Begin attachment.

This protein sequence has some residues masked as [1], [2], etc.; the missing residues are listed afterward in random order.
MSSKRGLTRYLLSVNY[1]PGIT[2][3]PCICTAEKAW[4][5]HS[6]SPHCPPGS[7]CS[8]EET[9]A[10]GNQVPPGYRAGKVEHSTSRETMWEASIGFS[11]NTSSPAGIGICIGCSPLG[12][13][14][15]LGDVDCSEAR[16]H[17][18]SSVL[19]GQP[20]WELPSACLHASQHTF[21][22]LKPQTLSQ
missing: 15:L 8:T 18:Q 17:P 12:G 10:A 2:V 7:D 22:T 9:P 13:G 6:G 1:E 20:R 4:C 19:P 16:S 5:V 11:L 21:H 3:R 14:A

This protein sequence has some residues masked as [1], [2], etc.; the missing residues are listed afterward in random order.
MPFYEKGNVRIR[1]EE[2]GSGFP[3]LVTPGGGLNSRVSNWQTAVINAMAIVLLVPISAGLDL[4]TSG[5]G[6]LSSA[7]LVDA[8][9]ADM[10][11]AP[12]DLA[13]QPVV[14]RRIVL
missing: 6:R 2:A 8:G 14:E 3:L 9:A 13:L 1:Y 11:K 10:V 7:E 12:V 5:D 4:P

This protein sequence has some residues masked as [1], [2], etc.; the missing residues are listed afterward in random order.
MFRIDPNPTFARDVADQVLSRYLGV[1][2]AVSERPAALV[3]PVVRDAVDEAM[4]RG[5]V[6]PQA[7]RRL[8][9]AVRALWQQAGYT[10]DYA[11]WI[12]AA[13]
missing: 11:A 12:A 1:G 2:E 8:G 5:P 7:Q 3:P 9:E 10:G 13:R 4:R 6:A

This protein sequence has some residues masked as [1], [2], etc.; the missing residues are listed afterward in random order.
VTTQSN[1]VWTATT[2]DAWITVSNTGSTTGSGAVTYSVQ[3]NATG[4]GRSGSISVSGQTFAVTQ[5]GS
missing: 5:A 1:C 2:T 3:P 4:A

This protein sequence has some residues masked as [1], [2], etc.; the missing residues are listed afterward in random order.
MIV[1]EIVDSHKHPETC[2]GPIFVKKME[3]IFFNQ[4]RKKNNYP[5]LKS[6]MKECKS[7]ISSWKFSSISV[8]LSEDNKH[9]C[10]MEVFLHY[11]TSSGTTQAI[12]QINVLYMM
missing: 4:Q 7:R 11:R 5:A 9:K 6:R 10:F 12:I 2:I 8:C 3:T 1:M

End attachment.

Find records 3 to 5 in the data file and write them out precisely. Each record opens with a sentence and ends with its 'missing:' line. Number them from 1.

This protein sequence has some residues masked as [1], [2], etc.; the missing residues are listed afterward in random order.
MFRIDPNPTFARDVADQVLSRYLGV[1][2]AVSERPAALV[3]PVVRDAVDEAM[4]RG[5]V[6]PQA[7]RRL[8][9]AVRALWQQAGYT[10]DYA[11]WI[12]AA[13]
missing: 11:A 12:A 1:G 2:E 8:G 5:P 7:Q 3:P 9:E 10:G 13:R 4:R 6:A

This protein sequence has some residues masked as [1], [2], etc.; the missing residues are listed afterward in random order.
VTTQSN[1]VWTATT[2]DAWITVSNTGSTTGSGAVTYSVQ[3]NATG[4]GRSGSISVSGQTFAVTQ[5]GS
missing: 5:A 1:C 2:T 3:P 4:A

This protein sequence has some residues masked as [1], [2], etc.; the missing residues are listed afterward in random order.
MIV[1]EIVDSHKHPETC[2]GPIFVKKME[3]IFFNQ[4]RKKNNYP[5]LKS[6]MKECKS[7]ISSWKFSSISV[8]LSEDNKH[9]C[10]MEVFLHY[11]TSSGTTQAI[12]QINVLYMM
missing: 4:Q 7:R 11:R 5:A 9:K 6:R 10:F 12:I 2:I 8:C 3:T 1:M